According to reports, the Federal Government’s plan to borrow $29.960 billion from external sources may be stalled by some institutional lapses, it was learnt yesterday.
In an interview with some senators, particularly on the Senate Committee on Appropriation, it was learnt that such a request for loans and grants from external sources requires accompanying documents, which only a substantive auditor- general of the federation could approve.
The lawmakers said standards set by global financial institutions like the World Bank, the International Monetary Fund (IMF) and the African Development Bank (ADB) require a confirmation report from a substantive auditor-general before the funds are disbursed to recipient countries.
The Chairman of the Senate Committee on Appropriation, Senator Danjuma Goje, expressed doubts over the workability of the loan request.
“I just hope that the Federal Government will succeed in obtaining these loans with the situation on ground,” he said.
Nigeria does not have a substantive auditor-general since the retirement in May of the last one, Mr. Samuel Ukura. The tenure of Mrs. Florence Anyanwu, who is acting in that capacity, has also expired.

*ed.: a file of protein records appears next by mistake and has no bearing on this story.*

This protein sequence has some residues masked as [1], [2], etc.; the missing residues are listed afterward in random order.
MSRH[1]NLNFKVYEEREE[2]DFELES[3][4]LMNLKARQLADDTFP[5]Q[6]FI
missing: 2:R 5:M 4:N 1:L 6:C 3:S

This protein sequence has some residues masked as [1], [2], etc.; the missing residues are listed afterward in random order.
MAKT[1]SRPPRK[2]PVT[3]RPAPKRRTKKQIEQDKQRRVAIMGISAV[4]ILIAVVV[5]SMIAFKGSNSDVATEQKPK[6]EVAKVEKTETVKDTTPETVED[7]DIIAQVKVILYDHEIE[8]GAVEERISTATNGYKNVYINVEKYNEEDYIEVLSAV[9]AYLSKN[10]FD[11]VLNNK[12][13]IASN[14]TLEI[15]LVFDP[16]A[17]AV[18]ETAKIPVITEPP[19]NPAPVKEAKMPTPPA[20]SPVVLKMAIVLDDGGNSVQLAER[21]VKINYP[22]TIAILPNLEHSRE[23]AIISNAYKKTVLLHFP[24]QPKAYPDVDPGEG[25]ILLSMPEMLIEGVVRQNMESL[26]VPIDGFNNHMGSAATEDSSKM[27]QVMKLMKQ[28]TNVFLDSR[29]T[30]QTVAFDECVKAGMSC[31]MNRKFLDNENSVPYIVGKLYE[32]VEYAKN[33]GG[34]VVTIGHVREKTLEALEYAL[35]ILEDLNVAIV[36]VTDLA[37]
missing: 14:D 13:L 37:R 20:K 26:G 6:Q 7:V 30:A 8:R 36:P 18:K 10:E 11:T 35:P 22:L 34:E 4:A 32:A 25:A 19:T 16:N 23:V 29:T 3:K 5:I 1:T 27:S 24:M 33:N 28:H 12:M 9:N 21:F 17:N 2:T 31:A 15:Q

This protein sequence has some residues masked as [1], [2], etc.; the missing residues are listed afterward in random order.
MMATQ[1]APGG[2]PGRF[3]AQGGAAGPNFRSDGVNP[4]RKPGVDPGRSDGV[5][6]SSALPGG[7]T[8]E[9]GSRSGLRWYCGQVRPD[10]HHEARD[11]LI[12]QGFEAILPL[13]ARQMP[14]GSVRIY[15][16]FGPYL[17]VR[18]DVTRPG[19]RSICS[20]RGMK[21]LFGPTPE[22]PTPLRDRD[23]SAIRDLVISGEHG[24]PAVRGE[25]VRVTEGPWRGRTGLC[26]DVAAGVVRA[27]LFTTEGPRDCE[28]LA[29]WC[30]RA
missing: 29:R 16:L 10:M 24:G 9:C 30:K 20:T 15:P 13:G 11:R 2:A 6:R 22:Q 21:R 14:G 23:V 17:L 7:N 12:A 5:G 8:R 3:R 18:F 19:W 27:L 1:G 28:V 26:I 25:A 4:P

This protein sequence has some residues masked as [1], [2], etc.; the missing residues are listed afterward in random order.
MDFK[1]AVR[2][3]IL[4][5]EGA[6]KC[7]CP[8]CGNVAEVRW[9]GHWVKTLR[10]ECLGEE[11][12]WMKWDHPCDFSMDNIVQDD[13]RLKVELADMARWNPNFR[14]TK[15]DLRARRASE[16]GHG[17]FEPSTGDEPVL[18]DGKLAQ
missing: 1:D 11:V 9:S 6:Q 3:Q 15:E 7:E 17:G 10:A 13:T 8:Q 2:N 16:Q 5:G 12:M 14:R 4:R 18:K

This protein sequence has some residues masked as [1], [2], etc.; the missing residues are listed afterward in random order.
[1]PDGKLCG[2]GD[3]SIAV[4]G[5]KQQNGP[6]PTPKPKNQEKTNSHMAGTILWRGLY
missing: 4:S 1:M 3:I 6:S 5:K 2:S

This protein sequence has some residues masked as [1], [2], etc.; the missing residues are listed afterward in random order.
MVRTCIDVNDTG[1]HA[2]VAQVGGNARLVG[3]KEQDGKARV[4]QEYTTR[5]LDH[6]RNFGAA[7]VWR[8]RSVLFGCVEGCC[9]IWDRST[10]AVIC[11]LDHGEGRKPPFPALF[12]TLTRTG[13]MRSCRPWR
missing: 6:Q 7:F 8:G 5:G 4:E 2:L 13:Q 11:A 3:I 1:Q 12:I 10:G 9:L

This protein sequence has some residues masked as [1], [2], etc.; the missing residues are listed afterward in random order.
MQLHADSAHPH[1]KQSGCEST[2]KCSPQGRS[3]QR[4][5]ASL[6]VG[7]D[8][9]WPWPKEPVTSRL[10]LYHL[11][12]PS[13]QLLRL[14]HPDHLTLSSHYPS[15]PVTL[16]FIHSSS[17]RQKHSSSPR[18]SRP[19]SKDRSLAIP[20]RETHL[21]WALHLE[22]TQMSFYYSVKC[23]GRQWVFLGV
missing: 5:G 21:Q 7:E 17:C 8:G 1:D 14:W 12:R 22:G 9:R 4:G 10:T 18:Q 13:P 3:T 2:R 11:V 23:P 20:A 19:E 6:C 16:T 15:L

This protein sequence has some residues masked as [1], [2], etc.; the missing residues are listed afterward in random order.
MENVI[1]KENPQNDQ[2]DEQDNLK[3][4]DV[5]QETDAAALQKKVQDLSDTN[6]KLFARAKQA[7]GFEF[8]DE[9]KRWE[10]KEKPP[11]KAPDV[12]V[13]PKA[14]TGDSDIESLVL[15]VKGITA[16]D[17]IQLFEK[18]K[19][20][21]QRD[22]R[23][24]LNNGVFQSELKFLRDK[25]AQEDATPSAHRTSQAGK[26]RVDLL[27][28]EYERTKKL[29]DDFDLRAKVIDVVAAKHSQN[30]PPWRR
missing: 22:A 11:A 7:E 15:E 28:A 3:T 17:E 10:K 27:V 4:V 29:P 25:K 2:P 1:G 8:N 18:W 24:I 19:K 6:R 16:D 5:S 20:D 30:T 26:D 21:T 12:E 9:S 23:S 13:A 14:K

The Public Accounts Committee in the two chambers of the National Assembly had observed lack of coordination and poor quality of presentations by staff in the Office of the Auditor- General in the absence of a substantive head.
To that effect, the committee has been urging the executive arm of the Federal Government to get a substantive auditor- general appointed.
It was further learnt that the office of the Secretary to the Government of the Federation (SGF) had in a bid to accomplish this task, issued a directive in May 2016 to the Federal Civil Service Commission (FCSC) to get set for the appointment of a new auditor-general for the federation.
The memo from the SGF, with reference 58365/S.3/11/82, dated May 25, 2016, was signed by Mohammed Bukar, Permanent Secretary (General Services) office of the SGF.
The FCSC had in July shortlisted and forwarded the names of three candidates for the position to President Muhammadu Buhari after written and oral interviews.
The shortlisted candidates were Christopher Nyong, Nabasu Bako and Omoniyi Adeyeye.
President Buhari is said to have since forwarded the names of the candidates to a seven-man committee set up by him to determine the best man for the job.
According to a source in the Presidency, the seven-man committee had since submitted its report and its recommendations are awaiting consideration.